Is MU politically engaged enough?

Maya Bauer, Contributing writer

My grandmother was about our age the year that Kent state students gathered on their campus to protest the bombing of Cambodia during the Vietnam war.

This protest later involved about a thousand national guard members, tear gas and the deaths of four students.

Fifty years later, as a college senior, I often wonder if this era of public protest is behind us.

I especially wonder if Mercyhurst students here are politically active enough, or if they should have more opportunities for political engagement.

As an environmental science major, it is an exciting time to be alive because environmental problems are a hot topic around the world.

Campbell, a environmental science professor in the department, regularly encourages his students to participate in local activism events.

Campbell is a member of local activist group Hold Erie Coke Accountable (HECA) and is no stranger to the activist scene in Erie.

HECA has been a key part of protecting the Erie community by voicing the need to hold Erie Coke Corp. to the environmental standards that they all too often would neglect.

It should be added that the company, with a very long history of violating environmental regulations, finally closed their doors this winter.

With that being said, having Campbell as a role model throughout my four years has shown me how impactful the voices of the people can be.

Last semester, I wrote an article about the global climate strike in Erie, an event where residents gathered to voice the importance of climate change mitigation and to pressure local government to tighten environmental restrictions on local businesses.

It was held mid-day on Friday Sep 20, to support the Fridays for Future movement started by Greta Thunberg.

I skipped school in protest, along with friends and classmates Greta Taine and Max Kelly.

But to my surprise there was a really good turnout of Mercyhurst students there as well.

MU students from a number of athletic teams and various majors on campus came to protest in support of the movement, a hopeful indication that perhaps we do have a better interest in activism at Mercyhurst than I originally thought.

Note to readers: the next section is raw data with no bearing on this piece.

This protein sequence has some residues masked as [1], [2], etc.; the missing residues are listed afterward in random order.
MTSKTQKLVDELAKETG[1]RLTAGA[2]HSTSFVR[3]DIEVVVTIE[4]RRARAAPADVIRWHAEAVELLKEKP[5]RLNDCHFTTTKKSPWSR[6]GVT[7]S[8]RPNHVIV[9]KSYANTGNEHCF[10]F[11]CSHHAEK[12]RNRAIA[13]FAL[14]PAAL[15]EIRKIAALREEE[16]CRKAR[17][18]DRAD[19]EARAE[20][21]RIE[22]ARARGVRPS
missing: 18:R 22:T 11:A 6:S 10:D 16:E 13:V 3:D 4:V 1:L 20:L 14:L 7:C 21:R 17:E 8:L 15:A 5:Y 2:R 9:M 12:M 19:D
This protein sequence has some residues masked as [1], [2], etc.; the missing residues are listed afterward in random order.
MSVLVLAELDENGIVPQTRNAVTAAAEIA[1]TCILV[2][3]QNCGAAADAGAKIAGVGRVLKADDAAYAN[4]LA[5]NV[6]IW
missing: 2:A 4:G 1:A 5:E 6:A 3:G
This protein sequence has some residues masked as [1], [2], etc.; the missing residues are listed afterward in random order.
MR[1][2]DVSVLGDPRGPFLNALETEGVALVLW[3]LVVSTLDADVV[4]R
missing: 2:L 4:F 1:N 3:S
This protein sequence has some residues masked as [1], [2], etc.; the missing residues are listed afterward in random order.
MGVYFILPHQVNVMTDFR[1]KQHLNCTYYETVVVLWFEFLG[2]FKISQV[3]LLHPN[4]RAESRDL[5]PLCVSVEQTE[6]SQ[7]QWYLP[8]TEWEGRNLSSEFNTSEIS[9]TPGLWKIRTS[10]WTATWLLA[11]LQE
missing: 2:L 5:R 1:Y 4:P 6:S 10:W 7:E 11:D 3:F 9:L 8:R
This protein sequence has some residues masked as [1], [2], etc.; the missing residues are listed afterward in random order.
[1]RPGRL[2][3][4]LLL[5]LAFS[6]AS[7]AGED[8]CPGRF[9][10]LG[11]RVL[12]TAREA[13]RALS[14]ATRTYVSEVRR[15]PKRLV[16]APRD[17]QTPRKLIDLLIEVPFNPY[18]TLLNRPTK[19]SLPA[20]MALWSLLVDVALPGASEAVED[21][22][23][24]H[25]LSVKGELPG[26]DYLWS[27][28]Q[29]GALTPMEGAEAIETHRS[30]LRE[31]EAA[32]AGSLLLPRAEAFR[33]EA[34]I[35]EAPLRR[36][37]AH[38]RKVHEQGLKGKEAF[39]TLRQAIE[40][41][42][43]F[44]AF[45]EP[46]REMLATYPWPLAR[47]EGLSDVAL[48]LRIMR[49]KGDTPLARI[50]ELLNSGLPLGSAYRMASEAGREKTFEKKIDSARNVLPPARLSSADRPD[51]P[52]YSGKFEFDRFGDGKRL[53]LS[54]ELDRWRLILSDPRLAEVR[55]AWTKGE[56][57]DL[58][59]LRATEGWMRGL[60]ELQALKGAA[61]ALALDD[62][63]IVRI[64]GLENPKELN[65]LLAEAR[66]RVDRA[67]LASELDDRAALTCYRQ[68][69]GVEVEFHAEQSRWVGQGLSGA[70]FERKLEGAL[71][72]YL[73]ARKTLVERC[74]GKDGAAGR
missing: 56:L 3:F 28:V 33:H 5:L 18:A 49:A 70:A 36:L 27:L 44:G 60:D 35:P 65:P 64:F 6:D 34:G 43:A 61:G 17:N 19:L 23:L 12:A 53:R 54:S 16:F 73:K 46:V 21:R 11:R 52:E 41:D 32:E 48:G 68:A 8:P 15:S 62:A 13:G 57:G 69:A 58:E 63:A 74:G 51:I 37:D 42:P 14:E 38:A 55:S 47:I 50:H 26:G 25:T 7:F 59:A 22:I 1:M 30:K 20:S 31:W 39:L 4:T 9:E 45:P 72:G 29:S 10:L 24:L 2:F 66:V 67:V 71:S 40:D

Although my passion is environmental activism, I had the absolute pleasure of going to my first Pride parade in Erie this summer.

Although most students had gone home for break, there were still several Mercyhurst students and staff that were present at the event.

It was an incredibly moving experience, and I felt real satisfaction to know that so many people from our school came out to support such an important day.

It was an amazing day centered around self, social acceptance, human rights, achievement and pride.

It was that day in particular that I began to realize that activism opportunities exist all around us here in Erie, it just takes some networking, research and a desire to stand up for things that are right and good.

I believe that there are many on campus who realize the value of being politically active.

I also know that there are several among the student body and staff here at Mercyhurst who participate in activism efforts in the Erie area.

We must not forget that activism can take many different forms.

These forms include voting, civil disobedience, beach clean ups, participation in the student government on campus, etc. are all ways that we can show our support of efforts that we care about.

No effort is too small, and although we all lead busy lives while we are here at school, we must not forget that the voices and actions of people like us are what bring real change in the world.

So, while I realize that our political activism scene here at Mercyhurst may look quite different from the stories of campus riots and protests that I grew up hearing about, I do think that there are many people here who realize the importance of acting on behalf of movements that are important to them, no matter how small the action.

If the story of Greta Thunberg has shown us anything, it is that sometimes it just takes a young person with a sign to move millions of others.